Roberts first got involved in the issue several years ago when a funeral home in his district in Leadville was caught mixing the ashes of a deceased newborn with cremains from other individuals, which led to an investigation and charges.

“Things have reached a breaking point,” he said.

The bill would require funeral home directors, morticians, embalmers, cremationists, and natural reductionists to hold a professional mortuary science degree, pass a national board examination, complete a one-year apprenticeship, and pass a criminal background check.

For those currently working in the industry without a degree, most would not be required to go back to school, but would still need to pass the background check and show that they’d apprenticed for a year. 

“What we're doing here with licensure is about restoring confidence in Colorado's funeral industry,” said Republican Rep. Matt Soper of Delta, another of the bill’s main sponsors. 

“Someone who's in a funeral home, it's the worst day of their life. Their loved one has died, and they don't want to be thinking about the fact that, ‘Is this funeral home taking care of my loved one with the right cooler conditions? Are they treating my loved one's body with dignity?’”

The Funeral Home Directors Association has been supportive of increased regulations but noted there also needs to be more enforcement to make sure it’s effective. In 2022, lawmakers gave the state authority to inspect funeral homes but did not assign a full-time employee to do inspections.

The Department of Regulatory Agencies supports the bill and plans to request additional funding for inspections.

“Our department will go back and look at what resources will be needed to ensure that we are actually able to enact the bill that's going to be passed,” said DORA Executive Director Patty Salazar.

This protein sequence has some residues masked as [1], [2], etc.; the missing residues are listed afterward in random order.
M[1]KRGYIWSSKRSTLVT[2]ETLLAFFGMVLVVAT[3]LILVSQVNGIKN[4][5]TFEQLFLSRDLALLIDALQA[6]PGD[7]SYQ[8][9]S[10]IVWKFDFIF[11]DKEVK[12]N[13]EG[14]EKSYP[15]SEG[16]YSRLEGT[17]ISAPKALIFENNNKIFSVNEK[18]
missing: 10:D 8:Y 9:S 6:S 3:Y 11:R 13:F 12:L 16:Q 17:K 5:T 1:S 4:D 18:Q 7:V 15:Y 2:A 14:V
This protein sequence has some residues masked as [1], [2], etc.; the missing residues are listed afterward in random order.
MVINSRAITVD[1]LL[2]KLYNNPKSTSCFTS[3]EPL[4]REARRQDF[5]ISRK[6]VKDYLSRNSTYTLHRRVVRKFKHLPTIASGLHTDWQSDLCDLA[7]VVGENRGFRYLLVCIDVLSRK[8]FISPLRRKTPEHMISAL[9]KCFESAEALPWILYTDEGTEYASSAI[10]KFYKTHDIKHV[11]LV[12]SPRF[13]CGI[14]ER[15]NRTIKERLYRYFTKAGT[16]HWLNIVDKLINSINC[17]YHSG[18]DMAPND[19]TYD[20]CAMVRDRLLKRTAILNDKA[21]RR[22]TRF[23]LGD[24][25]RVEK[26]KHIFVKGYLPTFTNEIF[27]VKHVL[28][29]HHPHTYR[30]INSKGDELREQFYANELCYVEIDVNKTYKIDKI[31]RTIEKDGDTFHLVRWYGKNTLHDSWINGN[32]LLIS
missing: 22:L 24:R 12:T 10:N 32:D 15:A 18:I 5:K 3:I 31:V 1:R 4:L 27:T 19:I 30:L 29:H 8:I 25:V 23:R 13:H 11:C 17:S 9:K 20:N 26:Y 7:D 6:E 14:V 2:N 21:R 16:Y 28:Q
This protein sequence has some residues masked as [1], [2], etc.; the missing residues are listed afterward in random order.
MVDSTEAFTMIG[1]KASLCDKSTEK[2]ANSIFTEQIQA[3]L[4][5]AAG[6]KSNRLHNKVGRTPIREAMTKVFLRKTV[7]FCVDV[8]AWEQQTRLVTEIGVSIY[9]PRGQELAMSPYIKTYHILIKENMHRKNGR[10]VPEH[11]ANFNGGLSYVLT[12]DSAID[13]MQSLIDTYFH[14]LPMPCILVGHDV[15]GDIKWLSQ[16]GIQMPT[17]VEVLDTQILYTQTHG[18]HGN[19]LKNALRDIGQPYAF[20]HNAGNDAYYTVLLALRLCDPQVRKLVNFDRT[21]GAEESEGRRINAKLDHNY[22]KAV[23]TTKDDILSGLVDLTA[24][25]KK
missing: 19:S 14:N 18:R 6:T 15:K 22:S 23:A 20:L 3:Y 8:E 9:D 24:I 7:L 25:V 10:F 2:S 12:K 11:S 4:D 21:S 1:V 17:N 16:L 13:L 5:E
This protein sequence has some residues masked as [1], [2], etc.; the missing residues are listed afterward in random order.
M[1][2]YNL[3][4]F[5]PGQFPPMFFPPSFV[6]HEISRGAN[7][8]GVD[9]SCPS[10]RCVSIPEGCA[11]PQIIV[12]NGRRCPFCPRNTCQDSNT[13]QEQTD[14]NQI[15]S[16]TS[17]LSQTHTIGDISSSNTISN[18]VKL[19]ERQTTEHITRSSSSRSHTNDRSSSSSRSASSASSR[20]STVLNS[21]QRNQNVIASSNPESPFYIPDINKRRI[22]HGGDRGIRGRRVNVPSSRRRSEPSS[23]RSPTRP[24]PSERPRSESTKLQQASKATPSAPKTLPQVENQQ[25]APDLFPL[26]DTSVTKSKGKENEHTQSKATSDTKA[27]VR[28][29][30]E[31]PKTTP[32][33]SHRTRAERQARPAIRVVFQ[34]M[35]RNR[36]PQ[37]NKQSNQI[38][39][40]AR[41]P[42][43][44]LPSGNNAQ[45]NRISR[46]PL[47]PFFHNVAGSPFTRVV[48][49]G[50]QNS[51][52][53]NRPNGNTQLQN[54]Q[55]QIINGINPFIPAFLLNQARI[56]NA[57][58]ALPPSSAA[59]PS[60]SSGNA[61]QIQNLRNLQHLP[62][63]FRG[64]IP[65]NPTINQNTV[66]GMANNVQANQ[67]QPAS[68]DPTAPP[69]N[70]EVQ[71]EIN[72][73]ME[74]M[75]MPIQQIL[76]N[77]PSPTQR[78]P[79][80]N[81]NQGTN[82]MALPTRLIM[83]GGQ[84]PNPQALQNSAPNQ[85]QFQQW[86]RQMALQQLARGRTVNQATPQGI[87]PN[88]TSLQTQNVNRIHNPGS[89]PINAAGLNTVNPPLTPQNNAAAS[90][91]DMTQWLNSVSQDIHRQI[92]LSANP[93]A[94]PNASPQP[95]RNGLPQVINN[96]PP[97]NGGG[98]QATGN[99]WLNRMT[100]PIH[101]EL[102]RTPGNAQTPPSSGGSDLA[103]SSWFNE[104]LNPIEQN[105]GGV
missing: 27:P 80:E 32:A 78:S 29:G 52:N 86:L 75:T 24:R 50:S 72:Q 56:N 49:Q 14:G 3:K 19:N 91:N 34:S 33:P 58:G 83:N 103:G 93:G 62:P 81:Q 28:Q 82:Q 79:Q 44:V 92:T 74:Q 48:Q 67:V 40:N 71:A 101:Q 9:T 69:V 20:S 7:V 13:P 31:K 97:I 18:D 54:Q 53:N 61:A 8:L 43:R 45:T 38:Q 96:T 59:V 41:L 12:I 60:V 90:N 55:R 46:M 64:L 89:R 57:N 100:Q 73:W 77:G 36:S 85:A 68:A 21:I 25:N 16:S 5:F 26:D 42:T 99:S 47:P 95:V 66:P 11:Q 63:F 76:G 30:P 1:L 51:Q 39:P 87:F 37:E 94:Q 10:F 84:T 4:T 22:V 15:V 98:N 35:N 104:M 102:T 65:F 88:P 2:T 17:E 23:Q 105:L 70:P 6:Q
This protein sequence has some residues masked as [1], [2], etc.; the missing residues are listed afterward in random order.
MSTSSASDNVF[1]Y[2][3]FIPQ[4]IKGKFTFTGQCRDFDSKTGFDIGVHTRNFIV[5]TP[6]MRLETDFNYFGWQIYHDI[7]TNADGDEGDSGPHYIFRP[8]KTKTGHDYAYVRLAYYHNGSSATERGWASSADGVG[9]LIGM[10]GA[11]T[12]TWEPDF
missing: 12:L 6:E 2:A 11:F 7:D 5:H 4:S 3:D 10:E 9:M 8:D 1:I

Hart Van Denburg/CPR News
George Rosales, whose wife Christina was found in a hearse three years after her death, at a news conference on Monday, March 4, 2024, where legislation was unveiled to regulate Colorado funeral homes.

While the circumstances at Sunset Mesa and Return to Nature were national news, a report from DORA detailed a number of troubling incidents at other facilities around the state that did not make headlines. Those included improper refrigeration, poor record keeping, and shoddy embalming that led to decomposition and odor. There were also cases of remains laying in pools of their own fluids and unsecured ashes left on unclean cooling trays.

“At least six cases present issues of the public being harmed by an arguable lack of competency and at least eight cases present issues of intentional and/or criminal conduct resulting in harm to the public,” concluded the analysis, which was released at the end of 2023.

The most recent high-profile incident came to light in February. Denver police arrested the former owner of the Apollo Funeral & Cremation Services after discovering he had kept the cremated remains of at least 30 people and hidden a woman’s body in a hearse for two years.

“I had to relive my wife's life over again,” said George Rosales, whose wife was found in the hearse. “My family's all in tears. It is just a horrific thing to have to go through.”